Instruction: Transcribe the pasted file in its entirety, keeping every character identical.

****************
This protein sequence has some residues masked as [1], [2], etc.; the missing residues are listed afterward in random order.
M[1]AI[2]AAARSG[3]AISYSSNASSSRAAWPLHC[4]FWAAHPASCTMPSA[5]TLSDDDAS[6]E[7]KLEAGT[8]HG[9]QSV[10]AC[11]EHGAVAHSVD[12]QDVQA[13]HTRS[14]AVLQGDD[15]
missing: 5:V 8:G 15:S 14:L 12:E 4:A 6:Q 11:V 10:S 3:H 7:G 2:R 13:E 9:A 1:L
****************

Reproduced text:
This protein sequence has some residues masked as [1], [2], etc.; the missing residues are listed afterward in random order.
M[1]AI[2]AAARSG[3]AISYSSNASSSRAAWPLHC[4]FWAAHPASCTMPSA[5]TLSDDDAS[6]E[7]KLEAGT[8]HG[9]QSV[10]AC[11]EHGAVAHSVD[12]QDVQA[13]HTRS[14]AVLQGDD[15]
missing: 5:V 8:G 15:S 14:L 12:E 4:A 6:Q 11:V 10:S 3:H 7:G 2:R 13:E 9:A 1:L